There is very little literature on learning disabilities in medical and allied profession education (Hartley 2006). Until 2006, pharmacy students were not allowed extra time during their final pre-registration exam set by the Royal Pharmaceutical Society (RPS) and they did not publish any specific material about disability matters1. In the past, students at the School of Pharmacy have been allowed extra time or other provision for many of their assessments, but there have been no alternative assessment methods for the dispensing exam. The reason given for this was that the exam is ‘practice based’. The principal function of pharmacy education includes
The regulatory duties of the Royal Pharmaceutical Society have now been replaced by the newly formed General Pharmaceutical Council.
establishing and promoting safe and effective practice of pharmacy and standard one is concerned with public and patient safety. Assessment criteria to meet this standard must be effective in order not to jeopardise patient safety. However under standard three, pharmacy applicants, students and trainees must not be treated unfairly on the grounds of disability under the requirements of the Equality Act 2010 which is replacing the Disability Discrimination Act (online direct.gov). Evidence must be provided that reasonable adjustments have been made to the delivery of the course and in meeting the learning outcomes, but because of the nature of the course, patient safety must be the primary concern and any demonstration of unsafe practice must result in failure regardless of ability or disability. Regulations for the award of Masters in Pharmacy may be more stringent than the university norms for other course and may include higher than average pass marks for assessment.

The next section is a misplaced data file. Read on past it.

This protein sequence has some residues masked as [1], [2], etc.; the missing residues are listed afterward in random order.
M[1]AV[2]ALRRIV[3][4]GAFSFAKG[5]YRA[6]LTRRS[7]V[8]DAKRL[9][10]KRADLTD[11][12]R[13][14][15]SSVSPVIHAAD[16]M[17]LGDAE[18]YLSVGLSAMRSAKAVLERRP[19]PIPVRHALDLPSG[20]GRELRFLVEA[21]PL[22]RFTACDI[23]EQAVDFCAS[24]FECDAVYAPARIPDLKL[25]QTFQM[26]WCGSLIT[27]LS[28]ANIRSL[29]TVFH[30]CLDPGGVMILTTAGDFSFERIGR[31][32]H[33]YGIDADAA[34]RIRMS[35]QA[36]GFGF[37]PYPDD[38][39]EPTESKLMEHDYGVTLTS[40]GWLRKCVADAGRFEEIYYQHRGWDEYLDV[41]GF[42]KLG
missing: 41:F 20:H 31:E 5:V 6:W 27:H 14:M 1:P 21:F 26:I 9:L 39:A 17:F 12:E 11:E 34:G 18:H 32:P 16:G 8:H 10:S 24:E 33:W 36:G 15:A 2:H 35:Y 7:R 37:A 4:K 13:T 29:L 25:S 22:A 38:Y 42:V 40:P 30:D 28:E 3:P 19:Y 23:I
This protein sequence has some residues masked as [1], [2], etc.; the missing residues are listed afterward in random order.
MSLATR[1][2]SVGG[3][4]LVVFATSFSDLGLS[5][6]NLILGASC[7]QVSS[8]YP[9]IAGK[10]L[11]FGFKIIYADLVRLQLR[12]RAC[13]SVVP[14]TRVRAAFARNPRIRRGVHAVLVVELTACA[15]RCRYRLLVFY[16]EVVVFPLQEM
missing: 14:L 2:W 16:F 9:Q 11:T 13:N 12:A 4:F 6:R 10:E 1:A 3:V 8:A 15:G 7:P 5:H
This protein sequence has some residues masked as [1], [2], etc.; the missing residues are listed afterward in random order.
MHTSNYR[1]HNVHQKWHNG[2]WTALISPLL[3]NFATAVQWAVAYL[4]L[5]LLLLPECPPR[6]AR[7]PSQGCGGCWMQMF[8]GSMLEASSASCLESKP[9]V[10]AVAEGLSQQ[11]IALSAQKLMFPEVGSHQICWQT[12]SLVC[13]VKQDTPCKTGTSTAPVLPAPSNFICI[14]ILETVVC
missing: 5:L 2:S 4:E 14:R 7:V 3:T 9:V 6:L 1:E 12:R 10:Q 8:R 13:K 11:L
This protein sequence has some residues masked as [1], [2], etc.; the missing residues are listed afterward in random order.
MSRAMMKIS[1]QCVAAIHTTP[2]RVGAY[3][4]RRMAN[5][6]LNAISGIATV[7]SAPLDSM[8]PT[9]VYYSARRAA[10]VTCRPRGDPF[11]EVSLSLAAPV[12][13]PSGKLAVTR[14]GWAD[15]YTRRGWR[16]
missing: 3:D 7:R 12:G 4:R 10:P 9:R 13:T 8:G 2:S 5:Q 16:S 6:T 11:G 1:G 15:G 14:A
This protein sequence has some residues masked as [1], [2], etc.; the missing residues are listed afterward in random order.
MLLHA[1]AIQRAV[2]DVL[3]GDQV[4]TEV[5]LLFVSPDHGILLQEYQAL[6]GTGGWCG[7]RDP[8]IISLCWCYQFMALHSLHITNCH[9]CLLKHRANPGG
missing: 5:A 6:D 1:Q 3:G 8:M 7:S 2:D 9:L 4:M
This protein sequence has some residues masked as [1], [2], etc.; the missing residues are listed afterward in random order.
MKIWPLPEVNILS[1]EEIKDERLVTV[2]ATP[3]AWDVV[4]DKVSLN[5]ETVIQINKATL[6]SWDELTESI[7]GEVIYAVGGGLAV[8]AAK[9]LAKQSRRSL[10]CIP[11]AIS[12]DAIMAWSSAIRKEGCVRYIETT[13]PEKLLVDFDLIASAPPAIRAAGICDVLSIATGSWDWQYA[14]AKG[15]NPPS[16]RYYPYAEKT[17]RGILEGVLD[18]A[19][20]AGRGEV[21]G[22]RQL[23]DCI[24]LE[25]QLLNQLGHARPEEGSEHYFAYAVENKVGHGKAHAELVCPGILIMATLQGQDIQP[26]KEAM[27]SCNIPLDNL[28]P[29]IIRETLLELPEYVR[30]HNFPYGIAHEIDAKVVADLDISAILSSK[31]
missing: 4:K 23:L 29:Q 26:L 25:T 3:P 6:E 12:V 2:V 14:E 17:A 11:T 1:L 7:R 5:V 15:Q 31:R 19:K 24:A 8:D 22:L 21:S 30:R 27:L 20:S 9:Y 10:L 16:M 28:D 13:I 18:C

Because Student X did not pass the dispensing exam during his second year of study, progression to the third year cannot be granted for the reasons above. Having to re-sit the dispensing module and the subsequent mock and real exam, the module leader and I worked with Student X to provide extra support and to look at what practices the School of Pharmacy can adopt or improve to make the module dyslexia friendly for the future. Student X was recommended a range of allowances for teaching and assessment purposes (see appendix 1) however Student X did not want to use some of the adjustments. He wanted to be able to take the exam with as little intervention as possible as he ‘wanted to know that he had passed it on his own merit’. He said that he needed to feel that he could pass the exam himself as he wouldn’t have the benefit of a reader or be free of distractions once in employment as a Pharmacist, and this illustrates the importance of taking the individual needs into account when planning for inclusivity.